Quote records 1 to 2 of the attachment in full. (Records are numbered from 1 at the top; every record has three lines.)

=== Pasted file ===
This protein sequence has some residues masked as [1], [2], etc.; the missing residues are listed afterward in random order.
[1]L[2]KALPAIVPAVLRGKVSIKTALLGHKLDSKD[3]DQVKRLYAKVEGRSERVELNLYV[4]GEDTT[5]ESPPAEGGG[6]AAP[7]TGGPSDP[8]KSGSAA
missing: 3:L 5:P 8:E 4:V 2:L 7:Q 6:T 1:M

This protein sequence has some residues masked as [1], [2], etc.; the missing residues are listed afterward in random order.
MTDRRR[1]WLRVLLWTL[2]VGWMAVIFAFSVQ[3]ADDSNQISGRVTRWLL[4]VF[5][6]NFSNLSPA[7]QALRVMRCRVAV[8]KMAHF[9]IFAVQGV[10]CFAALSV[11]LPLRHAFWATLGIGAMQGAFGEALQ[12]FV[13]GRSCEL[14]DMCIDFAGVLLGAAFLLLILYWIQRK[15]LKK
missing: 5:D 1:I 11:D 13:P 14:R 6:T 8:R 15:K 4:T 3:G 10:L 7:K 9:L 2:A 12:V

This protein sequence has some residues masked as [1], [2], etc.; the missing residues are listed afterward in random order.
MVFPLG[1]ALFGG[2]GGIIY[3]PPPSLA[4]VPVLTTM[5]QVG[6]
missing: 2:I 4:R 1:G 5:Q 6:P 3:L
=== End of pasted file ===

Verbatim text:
This protein sequence has some residues masked as [1], [2], etc.; the missing residues are listed afterward in random order.
[1]L[2]KALPAIVPAVLRGKVSIKTALLGHKLDSKD[3]DQVKRLYAKVEGRSERVELNLYV[4]GEDTT[5]ESPPAEGGG[6]AAP[7]TGGPSDP[8]KSGSAA
missing: 3:L 5:P 8:E 4:V 2:L 7:Q 6:T 1:M

This protein sequence has some residues masked as [1], [2], etc.; the missing residues are listed afterward in random order.
MTDRRR[1]WLRVLLWTL[2]VGWMAVIFAFSVQ[3]ADDSNQISGRVTRWLL[4]VF[5][6]NFSNLSPA[7]QALRVMRCRVAV[8]KMAHF[9]IFAVQGV[10]CFAALSV[11]LPLRHAFWATLGIGAMQGAFGEALQ[12]FV[13]GRSCEL[14]DMCIDFAGVLLGAAFLLLILYWIQRK[15]LKK
missing: 5:D 1:I 11:D 13:P 14:R 6:T 8:R 15:K 4:T 3:G 10:L 7:K 9:L 2:A 12:V